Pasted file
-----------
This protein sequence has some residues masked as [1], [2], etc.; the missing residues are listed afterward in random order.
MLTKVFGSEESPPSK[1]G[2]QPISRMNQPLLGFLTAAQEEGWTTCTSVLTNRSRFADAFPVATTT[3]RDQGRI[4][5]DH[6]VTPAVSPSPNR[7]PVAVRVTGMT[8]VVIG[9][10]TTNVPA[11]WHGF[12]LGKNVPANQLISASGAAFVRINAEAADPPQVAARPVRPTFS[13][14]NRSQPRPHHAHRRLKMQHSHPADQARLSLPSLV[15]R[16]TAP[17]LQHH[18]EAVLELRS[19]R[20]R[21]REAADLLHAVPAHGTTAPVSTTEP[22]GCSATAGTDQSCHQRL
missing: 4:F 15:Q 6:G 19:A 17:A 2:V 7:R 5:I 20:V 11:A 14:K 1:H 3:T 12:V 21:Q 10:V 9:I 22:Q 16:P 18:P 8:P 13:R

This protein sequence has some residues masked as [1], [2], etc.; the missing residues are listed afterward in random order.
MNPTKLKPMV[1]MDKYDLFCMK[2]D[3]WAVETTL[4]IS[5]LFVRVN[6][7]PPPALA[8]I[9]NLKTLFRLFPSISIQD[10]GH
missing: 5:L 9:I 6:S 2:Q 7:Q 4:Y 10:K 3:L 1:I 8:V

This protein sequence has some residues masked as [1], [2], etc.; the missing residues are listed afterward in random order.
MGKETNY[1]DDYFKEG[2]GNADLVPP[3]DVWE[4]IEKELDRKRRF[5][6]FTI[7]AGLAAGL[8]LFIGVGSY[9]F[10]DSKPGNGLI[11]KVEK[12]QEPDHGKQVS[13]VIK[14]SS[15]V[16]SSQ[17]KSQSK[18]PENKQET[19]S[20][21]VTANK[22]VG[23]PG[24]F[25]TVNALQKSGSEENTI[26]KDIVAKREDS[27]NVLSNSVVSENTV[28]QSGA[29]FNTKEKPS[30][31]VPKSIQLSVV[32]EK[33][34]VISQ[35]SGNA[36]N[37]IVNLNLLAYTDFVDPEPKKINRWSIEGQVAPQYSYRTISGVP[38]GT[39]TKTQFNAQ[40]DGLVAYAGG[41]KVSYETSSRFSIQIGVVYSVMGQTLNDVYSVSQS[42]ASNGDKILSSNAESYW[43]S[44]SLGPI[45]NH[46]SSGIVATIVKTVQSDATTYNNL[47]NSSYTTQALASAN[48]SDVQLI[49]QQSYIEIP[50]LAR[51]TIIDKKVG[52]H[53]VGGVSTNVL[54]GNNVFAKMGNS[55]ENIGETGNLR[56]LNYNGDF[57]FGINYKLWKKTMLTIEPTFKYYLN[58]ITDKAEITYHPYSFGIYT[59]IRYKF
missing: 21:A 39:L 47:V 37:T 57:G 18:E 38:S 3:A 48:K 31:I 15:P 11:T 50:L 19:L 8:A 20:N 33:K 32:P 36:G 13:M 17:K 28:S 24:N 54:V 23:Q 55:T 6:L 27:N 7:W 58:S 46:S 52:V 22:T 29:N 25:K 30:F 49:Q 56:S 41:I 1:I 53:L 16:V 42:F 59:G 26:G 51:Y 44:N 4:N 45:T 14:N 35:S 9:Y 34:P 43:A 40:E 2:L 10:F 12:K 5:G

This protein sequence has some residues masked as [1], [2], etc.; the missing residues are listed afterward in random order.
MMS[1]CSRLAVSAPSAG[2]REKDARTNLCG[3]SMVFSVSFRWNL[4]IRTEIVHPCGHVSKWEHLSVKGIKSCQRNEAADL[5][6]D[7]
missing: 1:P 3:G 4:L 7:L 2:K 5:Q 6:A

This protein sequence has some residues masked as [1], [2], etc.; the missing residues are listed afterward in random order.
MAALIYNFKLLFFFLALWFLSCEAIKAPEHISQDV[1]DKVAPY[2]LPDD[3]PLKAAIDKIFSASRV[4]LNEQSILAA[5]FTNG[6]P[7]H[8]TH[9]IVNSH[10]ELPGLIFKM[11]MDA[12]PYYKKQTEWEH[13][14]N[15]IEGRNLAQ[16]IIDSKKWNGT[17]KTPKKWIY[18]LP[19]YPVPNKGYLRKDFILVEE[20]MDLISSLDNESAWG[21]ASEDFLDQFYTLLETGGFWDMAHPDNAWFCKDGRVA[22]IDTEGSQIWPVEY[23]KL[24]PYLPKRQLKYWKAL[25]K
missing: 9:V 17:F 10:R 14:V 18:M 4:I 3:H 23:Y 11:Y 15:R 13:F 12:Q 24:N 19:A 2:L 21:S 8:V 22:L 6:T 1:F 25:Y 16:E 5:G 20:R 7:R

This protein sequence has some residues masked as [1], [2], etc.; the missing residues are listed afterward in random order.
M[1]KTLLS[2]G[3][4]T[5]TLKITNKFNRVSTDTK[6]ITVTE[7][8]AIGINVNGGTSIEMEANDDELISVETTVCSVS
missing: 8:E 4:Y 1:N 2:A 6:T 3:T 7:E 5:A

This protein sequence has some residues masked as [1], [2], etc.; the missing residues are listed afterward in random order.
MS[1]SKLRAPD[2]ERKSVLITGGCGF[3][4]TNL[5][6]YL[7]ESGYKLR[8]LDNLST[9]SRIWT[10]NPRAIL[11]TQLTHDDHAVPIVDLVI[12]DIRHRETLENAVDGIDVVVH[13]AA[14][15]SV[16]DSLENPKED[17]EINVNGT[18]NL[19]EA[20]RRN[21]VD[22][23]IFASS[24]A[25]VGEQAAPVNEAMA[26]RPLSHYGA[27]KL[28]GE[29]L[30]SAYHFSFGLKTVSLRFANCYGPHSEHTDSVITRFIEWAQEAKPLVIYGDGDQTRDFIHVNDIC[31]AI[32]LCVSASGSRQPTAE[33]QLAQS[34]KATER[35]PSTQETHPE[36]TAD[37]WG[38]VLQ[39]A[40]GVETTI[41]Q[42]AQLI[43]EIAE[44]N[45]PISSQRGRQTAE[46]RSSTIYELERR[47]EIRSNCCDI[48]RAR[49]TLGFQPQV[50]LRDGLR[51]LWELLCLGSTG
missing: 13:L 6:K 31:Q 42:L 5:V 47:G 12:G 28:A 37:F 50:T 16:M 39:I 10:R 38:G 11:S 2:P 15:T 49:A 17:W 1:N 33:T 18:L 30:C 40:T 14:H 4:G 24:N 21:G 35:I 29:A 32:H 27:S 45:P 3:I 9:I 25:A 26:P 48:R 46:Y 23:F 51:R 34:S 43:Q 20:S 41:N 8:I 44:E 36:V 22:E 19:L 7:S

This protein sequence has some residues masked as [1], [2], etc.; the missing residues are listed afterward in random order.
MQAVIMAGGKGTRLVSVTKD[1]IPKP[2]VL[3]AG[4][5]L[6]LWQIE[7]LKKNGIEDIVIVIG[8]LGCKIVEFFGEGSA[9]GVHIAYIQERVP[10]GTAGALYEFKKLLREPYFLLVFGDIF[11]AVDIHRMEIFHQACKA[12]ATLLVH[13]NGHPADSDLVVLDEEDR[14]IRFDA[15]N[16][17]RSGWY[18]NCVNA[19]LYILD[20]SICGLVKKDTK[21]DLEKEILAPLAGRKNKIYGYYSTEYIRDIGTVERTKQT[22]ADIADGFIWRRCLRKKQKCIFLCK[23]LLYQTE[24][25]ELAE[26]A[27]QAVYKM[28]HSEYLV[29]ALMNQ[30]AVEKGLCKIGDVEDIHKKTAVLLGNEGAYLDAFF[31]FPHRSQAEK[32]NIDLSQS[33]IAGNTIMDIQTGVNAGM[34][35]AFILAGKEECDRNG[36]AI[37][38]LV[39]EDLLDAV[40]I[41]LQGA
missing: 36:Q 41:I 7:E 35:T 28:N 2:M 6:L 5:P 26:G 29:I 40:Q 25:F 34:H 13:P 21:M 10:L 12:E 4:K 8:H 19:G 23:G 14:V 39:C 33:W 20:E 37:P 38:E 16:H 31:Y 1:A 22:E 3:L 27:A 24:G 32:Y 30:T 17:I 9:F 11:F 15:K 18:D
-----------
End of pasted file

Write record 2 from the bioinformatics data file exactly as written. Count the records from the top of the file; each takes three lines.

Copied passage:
This protein sequence has some residues masked as [1], [2], etc.; the missing residues are listed afterward in random order.
MNPTKLKPMV[1]MDKYDLFCMK[2]D[3]WAVETTL[4]IS[5]LFVRVN[6][7]PPPALA[8]I[9]NLKTLFRLFPSISIQD[10]GH
missing: 5:L 9:I 6:S 2:Q 7:Q 4:Y 10:K 3:L 1:I 8:V